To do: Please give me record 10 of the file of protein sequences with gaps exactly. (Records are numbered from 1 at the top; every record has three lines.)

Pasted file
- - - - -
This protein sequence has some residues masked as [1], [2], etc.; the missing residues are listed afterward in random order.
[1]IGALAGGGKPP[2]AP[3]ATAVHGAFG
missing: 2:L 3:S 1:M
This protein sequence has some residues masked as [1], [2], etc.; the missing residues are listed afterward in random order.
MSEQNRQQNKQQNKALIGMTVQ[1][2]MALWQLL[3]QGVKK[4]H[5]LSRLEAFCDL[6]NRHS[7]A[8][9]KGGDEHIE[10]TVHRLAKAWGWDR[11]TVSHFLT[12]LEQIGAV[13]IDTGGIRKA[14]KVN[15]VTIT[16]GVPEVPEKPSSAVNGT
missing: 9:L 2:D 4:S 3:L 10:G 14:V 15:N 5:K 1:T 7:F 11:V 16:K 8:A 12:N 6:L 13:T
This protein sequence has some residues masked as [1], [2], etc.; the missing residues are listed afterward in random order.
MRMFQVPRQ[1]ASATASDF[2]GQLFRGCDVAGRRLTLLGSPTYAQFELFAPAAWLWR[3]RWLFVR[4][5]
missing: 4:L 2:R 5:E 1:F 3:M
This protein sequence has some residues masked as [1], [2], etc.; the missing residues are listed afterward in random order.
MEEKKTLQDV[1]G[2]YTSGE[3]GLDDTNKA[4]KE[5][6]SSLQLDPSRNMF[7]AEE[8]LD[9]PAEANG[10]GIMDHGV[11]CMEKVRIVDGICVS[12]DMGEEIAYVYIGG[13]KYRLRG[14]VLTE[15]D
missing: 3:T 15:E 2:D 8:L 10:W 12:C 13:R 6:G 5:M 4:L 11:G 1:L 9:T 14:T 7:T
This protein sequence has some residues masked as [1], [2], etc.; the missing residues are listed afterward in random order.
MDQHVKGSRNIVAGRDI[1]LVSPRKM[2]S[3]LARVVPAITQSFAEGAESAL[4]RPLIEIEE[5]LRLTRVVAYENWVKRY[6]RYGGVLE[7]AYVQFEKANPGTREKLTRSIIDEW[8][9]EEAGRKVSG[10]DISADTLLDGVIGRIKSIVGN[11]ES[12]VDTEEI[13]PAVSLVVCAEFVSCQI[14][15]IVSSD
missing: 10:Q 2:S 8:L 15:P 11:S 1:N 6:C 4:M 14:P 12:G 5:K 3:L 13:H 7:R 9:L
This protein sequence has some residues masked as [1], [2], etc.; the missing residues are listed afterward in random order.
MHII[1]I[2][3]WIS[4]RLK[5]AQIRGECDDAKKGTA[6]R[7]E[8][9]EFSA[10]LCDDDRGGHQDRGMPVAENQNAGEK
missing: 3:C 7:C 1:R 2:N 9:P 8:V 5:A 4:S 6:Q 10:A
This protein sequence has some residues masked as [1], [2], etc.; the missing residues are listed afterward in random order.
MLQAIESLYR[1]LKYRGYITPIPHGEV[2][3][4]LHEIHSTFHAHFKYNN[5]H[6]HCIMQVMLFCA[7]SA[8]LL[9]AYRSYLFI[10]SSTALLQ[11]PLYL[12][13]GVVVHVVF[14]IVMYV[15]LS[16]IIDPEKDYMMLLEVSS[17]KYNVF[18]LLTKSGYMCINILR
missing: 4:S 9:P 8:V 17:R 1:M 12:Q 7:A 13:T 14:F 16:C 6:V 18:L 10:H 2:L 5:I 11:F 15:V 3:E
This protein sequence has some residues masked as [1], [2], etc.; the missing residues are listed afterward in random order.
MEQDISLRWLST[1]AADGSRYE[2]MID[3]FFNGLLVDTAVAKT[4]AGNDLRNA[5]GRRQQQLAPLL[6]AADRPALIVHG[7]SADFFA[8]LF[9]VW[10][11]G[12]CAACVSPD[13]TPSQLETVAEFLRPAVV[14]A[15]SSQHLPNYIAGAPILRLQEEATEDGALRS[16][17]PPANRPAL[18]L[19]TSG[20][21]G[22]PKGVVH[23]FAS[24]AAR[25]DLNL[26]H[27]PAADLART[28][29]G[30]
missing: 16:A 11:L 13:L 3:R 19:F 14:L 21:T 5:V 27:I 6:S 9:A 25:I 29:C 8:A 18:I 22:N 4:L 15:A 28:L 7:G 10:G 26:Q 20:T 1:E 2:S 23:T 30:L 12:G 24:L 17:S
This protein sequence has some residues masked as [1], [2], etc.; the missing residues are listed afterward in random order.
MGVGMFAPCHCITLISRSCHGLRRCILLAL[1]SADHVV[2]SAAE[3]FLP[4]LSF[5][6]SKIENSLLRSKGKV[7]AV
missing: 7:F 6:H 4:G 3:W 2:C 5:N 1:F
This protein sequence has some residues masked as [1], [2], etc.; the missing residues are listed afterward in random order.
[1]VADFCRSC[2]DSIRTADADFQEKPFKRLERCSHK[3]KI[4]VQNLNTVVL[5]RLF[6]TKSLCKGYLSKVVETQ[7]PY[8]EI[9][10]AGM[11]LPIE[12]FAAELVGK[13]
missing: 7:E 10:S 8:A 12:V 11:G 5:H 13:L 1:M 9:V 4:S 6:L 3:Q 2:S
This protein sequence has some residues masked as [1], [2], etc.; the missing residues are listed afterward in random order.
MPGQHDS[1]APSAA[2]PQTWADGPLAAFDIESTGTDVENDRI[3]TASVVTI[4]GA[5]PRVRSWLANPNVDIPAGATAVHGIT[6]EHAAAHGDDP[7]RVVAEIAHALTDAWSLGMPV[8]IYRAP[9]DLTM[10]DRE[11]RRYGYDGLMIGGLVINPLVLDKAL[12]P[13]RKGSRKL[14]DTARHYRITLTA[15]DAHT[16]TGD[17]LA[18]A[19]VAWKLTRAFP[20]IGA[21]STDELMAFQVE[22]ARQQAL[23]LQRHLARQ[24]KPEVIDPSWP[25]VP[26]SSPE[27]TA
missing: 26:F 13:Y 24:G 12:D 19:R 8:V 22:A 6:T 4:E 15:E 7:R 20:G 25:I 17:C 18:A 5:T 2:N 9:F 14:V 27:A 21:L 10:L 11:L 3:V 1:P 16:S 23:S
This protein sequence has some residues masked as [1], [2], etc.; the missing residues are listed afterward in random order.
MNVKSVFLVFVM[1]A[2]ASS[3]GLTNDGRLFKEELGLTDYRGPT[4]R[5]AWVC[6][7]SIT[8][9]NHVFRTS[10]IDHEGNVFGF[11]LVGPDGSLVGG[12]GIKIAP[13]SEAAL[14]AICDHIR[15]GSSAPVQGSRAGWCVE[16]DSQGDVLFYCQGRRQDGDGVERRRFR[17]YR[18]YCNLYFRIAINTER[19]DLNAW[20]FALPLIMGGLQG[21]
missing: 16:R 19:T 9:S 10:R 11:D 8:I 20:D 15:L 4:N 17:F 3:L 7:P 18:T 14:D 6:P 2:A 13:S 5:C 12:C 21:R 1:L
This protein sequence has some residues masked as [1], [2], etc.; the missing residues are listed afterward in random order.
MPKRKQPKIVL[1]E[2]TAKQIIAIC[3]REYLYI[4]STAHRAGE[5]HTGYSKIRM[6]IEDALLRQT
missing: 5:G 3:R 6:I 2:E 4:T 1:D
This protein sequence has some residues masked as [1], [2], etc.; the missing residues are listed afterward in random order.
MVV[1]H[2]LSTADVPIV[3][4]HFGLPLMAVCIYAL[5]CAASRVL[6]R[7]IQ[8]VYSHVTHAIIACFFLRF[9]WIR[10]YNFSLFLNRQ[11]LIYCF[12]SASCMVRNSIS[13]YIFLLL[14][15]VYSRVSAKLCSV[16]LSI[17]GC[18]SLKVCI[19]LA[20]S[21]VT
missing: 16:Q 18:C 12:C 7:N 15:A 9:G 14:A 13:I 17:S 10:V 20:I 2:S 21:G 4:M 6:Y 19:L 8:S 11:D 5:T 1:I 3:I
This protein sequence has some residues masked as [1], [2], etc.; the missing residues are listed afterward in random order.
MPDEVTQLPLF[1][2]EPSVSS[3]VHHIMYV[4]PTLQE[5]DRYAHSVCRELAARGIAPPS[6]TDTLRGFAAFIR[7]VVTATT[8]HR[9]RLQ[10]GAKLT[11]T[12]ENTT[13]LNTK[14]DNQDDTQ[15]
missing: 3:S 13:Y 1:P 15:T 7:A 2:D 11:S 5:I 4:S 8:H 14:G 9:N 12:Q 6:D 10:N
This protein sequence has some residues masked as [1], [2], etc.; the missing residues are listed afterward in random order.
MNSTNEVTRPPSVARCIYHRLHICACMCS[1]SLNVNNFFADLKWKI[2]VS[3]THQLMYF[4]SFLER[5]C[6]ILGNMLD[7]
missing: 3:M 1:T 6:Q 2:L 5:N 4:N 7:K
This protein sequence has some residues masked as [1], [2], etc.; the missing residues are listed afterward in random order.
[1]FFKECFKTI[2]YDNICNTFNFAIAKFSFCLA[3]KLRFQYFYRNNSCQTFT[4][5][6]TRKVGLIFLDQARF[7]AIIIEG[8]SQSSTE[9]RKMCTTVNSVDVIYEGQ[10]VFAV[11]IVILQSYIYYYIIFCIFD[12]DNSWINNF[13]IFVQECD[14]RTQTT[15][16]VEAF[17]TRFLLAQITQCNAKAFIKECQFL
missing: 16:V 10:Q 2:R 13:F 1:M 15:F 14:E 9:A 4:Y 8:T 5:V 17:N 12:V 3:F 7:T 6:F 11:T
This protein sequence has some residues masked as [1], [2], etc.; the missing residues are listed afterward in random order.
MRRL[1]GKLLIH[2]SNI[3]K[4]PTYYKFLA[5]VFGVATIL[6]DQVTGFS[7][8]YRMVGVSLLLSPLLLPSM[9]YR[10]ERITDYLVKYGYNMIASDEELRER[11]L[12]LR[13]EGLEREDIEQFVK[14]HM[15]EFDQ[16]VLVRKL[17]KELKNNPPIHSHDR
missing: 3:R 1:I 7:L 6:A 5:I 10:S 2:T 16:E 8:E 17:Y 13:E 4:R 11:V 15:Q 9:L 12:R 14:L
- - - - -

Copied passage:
This protein sequence has some residues masked as [1], [2], etc.; the missing residues are listed afterward in random order.
[1]VADFCRSC[2]DSIRTADADFQEKPFKRLERCSHK[3]KI[4]VQNLNTVVL[5]RLF[6]TKSLCKGYLSKVVETQ[7]PY[8]EI[9][10]AGM[11]LPIE[12]FAAELVGK[13]
missing: 7:E 10:S 8:A 12:V 11:G 5:H 13:L 1:M 9:V 4:S 6:L 3:Q 2:S